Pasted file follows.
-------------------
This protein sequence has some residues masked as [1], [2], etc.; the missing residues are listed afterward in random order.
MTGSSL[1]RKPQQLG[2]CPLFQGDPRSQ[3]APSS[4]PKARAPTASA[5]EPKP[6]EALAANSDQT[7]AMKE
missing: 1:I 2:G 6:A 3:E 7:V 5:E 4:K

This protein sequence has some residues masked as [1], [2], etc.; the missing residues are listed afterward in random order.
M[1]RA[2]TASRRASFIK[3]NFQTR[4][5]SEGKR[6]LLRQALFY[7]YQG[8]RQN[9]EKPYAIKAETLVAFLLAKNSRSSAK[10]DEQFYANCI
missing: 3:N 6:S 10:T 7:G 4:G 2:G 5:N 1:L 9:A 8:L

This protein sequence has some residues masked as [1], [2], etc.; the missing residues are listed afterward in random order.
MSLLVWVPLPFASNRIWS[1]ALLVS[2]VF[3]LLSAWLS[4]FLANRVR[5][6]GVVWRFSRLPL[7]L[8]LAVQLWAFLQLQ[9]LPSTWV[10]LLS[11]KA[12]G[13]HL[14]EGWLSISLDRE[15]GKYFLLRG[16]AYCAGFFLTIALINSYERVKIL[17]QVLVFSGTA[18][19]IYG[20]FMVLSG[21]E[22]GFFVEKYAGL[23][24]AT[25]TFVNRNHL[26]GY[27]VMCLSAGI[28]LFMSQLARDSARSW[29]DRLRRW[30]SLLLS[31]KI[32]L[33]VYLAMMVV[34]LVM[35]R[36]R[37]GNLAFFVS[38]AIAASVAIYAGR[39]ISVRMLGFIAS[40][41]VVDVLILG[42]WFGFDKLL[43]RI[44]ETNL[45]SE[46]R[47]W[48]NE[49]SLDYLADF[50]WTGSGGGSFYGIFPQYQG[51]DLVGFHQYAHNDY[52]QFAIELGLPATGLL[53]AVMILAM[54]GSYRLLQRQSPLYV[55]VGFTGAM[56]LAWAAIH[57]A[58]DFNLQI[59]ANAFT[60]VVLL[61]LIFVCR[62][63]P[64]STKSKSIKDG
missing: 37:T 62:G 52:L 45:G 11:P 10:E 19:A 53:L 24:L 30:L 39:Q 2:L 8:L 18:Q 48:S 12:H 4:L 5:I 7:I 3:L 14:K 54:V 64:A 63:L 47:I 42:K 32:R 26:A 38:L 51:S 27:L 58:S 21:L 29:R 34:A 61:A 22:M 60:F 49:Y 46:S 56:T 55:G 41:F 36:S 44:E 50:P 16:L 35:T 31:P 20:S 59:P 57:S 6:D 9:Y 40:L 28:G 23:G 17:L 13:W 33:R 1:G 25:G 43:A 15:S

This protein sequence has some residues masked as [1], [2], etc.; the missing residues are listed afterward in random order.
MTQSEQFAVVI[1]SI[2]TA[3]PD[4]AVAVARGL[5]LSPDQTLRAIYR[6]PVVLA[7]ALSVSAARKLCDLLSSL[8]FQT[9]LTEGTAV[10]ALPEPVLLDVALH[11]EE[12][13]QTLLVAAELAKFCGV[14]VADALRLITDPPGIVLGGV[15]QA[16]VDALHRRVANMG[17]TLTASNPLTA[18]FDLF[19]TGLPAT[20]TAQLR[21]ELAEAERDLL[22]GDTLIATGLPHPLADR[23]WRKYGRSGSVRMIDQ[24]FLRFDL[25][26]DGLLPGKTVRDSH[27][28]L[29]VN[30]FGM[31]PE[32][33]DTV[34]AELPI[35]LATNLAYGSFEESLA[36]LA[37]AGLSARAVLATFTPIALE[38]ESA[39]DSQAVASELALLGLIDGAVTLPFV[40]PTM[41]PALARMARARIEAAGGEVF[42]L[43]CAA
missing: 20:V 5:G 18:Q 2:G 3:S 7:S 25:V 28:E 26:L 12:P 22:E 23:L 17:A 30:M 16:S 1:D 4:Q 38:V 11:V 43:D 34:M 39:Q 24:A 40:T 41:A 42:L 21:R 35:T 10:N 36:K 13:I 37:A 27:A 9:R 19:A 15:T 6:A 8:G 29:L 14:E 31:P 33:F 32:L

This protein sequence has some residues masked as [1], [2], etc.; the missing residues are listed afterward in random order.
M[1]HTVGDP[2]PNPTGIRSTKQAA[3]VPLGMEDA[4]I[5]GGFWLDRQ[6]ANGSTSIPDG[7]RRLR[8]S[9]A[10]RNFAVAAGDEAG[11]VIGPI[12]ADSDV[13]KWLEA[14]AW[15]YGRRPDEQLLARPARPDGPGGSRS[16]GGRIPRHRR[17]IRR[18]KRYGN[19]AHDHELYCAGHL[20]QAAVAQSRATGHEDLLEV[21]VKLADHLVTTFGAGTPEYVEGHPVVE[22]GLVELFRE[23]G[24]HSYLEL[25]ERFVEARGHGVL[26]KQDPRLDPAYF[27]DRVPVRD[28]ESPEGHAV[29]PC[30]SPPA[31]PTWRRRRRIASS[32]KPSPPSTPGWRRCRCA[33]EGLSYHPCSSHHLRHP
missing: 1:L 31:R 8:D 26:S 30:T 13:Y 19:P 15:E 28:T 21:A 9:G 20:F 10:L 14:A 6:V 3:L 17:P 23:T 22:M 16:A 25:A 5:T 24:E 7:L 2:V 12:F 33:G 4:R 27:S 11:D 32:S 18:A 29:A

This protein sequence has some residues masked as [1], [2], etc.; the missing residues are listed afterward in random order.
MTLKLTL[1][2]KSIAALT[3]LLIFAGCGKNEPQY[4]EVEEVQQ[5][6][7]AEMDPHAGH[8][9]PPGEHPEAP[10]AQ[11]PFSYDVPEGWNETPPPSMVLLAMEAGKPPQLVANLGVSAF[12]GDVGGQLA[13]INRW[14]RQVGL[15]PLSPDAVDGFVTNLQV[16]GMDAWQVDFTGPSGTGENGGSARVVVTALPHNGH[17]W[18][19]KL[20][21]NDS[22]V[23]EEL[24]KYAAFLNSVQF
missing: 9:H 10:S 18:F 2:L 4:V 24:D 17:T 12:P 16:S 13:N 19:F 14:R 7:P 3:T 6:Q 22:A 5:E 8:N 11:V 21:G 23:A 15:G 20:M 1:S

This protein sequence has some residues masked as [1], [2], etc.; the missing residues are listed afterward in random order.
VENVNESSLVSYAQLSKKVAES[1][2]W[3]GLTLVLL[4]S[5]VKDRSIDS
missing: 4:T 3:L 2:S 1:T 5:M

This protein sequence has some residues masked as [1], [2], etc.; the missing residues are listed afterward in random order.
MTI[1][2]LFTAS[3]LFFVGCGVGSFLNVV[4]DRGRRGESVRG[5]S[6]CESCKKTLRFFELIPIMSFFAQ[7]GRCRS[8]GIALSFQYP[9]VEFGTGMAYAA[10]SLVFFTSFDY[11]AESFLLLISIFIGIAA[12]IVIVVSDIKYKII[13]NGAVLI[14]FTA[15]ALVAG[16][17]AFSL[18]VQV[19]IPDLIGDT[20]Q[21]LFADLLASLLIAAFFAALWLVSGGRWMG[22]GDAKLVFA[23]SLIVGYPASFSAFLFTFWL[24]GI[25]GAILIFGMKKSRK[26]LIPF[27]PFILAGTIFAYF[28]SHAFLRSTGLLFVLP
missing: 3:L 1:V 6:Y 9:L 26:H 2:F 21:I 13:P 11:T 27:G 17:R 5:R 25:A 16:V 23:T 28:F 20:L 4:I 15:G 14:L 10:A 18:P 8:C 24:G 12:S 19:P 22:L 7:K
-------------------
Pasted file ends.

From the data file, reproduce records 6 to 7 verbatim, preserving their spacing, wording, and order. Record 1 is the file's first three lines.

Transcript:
This protein sequence has some residues masked as [1], [2], etc.; the missing residues are listed afterward in random order.
MTLKLTL[1][2]KSIAALT[3]LLIFAGCGKNEPQY[4]EVEEVQQ[5][6][7]AEMDPHAGH[8][9]PPGEHPEAP[10]AQ[11]PFSYDVPEGWNETPPPSMVLLAMEAGKPPQLVANLGVSAF[12]GDVGGQLA[13]INRW[14]RQVGL[15]PLSPDAVDGFVTNLQV[16]GMDAWQVDFTGPSGTGENGGSARVVVTALPHNGH[17]W[18][19]KL[20][21]NDS[22]V[23]EEL[24]KYAAFLNSVQF
missing: 9:H 10:S 18:F 2:L 4:V 24:D 17:T 12:P 16:S 13:N 19:F 14:R 7:P 3:T 6:Q 22:A 5:E 8:N 11:V 21:G 23:A 15:G 20:M 1:S

This protein sequence has some residues masked as [1], [2], etc.; the missing residues are listed afterward in random order.
VENVNESSLVSYAQLSKKVAES[1][2]W[3]GLTLVLL[4]S[5]VKDRSIDS
missing: 4:T 3:L 2:S 1:T 5:M